Paraneoplastic Cerebellar Degeneration Workup

Updated: Jul 01, 2020
  • Author: Erika Lan, DO, MA; Chief Editor: Stephen A Berman, MD, PhD, MBA  more...
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Approach Considerations

Consider a diagnosis of paraneoplastic cerebellar degeneration in patients who present with acute or subacute cerebellar degeneration and no risk factors for cerebellar disorders (eg, stroke, alcoholism, primary or metastatic neoplasms in the cerebellum, treatment with chemotherapeutic agents).

Once a diagnosis of paraneoplastic cerebellar degeneration is made, a thorough search for an underlying malignancy is warranted. Analysis of samples of serum and CSF for autoantibodies helps to determine the underlying primary malignancy.

Diagnosis and treatment of paraneoplastic cerebellar degeneration is important because the disability caused by the paraneoplastic cerebellar degeneration is severe; correct diagnosis can lead to early discovery of an occult tumor, which can improve the chance of recovery. 


Laboratory Studies

Serum testing should include a basic metabolic and infectious workup to exclude other causes, including but not limited to: 

  • CBC, CMP, vitamin levels (especially thiamine and Vitamin E), alcohol level, and HIV

CSF analysis typically shows a mild pelocytosis, mild protein elevation, high IgG index, and oligoclonal bands. [14, 49]

In addition to the above studies, serum and CSF should also be tested for known onconeural antibodies. 

  • It is important to note that up to 40% of patients with PCD are seronegative. [50]  Thus, negative antibody testing does not exclude the diagnosis. 
  • Since many of the paraneoplastic biomarkers are associated with specific types of cancer, the identification of one of these onconeural antibodies in serum or CSF can be very helpful in guiding the workup for an occult malignancy. 

Imaging Studies

Magnetic resonance imaging (MRI) findings are normal early in the course of paraneoplastic cerebellar degeneration but can show cerebellar atrophy in advanced cases. [25]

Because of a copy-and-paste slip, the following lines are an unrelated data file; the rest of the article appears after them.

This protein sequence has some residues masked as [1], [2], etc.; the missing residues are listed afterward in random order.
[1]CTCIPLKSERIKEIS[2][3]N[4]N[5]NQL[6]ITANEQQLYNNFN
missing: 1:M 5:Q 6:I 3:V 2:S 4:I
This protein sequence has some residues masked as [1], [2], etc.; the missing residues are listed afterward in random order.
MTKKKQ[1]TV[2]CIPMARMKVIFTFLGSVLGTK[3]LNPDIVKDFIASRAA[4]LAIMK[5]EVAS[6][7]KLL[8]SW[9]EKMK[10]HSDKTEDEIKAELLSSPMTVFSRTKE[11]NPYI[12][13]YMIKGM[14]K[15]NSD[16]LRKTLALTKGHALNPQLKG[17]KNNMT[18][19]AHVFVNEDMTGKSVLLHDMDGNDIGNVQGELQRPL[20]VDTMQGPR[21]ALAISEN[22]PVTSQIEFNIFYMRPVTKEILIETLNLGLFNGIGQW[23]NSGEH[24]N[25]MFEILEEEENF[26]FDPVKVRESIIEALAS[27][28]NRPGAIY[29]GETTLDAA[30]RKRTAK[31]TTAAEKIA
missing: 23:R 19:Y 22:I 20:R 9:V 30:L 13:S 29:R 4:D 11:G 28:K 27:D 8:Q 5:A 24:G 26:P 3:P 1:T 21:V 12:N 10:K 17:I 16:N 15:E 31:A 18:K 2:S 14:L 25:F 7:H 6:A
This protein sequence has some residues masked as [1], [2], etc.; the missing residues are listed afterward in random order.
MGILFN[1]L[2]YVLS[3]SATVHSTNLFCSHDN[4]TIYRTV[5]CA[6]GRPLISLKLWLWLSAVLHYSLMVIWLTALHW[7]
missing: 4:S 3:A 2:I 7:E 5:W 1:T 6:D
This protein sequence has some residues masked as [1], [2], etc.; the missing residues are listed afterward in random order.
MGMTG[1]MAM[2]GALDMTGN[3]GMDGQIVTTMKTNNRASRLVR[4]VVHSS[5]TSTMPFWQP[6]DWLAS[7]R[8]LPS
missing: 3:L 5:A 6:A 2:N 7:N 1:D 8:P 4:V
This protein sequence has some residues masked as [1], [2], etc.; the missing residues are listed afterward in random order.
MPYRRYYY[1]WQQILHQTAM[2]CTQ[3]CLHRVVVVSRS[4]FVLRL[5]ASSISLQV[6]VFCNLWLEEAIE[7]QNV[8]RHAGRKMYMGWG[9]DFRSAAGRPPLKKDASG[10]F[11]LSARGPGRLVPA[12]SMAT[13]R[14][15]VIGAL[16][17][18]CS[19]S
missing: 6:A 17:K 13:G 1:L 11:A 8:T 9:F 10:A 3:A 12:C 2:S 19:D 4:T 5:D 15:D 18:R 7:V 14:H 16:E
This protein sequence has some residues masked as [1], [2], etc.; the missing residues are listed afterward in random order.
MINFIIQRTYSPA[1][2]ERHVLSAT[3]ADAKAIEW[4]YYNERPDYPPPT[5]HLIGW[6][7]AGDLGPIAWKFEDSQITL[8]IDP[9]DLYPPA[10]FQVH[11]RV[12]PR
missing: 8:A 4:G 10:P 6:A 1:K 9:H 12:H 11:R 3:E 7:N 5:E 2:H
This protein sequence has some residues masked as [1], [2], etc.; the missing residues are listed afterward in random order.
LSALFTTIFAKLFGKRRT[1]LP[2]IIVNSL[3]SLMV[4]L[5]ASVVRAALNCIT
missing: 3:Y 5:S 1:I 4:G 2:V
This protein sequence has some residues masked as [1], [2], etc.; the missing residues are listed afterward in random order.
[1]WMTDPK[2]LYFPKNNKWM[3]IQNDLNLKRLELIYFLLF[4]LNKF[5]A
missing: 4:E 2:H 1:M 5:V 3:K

MRI of the brain with contrast is recommended to exclude any structural, demyelinating, vascular, or infectious causes. 

MRI of a 29-year-old female with ARCA1. Sagittal T MRI of a 29-year-old female with ARCA1. Sagittal T1 shows marked diffuse cerebellar atrophy with no atrophy of the cerebral cortex, midbrain, pons, or medulla. Image from National Institutes of Health.

PET (FDG-PET)  may be useful to identify the underlying malignancy. 

In paraneoplastic cerebellar degeneration with anti-Yo antibodies, perform radiography of the chest, mammography, and CT of the abdomen or chest to identify the primary malignancy.

In paraneoplastic cerebellar degeneration with anti-Hu antibodies, perform radiography and CT of the chest to identify a likely small-cell lung cancer. Also investigate other organs where small-cell cancers present, such as the cervix, esophagus, and prostate.


Other Tests

In addition to the imaging studies listed above, a thorough gynecologic examination should be performed in patients with paraneoplastic cerebellar degeneration with anti-Yo antibodies to identify the primary malignancy.

Whole body fluorodeoxyglucose positron emission tomography (FDG-PET) is useful in demonstrating occult neoplasms or small metastatic lesions.

If no primary mailignancy is identified, patients should have serial monitoring. 




If the initial workup of a patient who has paraneoplastic cerebellar degeneration with anti-Yo antibodies is nonrevealing, consider a total abdominal hysterectomy and a bilateral salpingo-oophorectomy in postmenopausal women. [26] If histologic examination reveals no malignancy and/or the patients are men or premenopausal women, periodic surveillance is necessary. At times, the primary malignancy is discovered up to 5 years after the initial onset of paraneoplastic cerebellar degeneration.

Tumor resection is necessary once the malignancy is identified. 


Histologic Findings

The hallmark of paraneoplastic cerebellar degeneration is severe loss of Purkinje cells diffusely throughout the cerebellar cortex. These cells are completely absent on specimens. Other cell loss is observed but is rare. Occasionally, Purkinje cell loss is patchy. Inflammatory changes are also observed with lymphocytic infiltration. Atrophy of the granular and molecular layers is demonstrated, with microglial proliferation and astrocytosis but relative sparing of basket cells. The deep cerebellar nuclei and the cerebellar connections to the brain stem are normal. Patients with APCA-1/anti-Yo antibody tend to demonstrate more inflammatory changes and characteristic immunofluorescence patterns with coarse granular staining of Purkinje cell cytoplasm as well as proximal axons and dendrites; nuclei and systemic tissues are not stained. In paraneoplastic cerebellar degeneration associated with anti-Hu, the cortical and cerebellar neuronal nuclei are stained.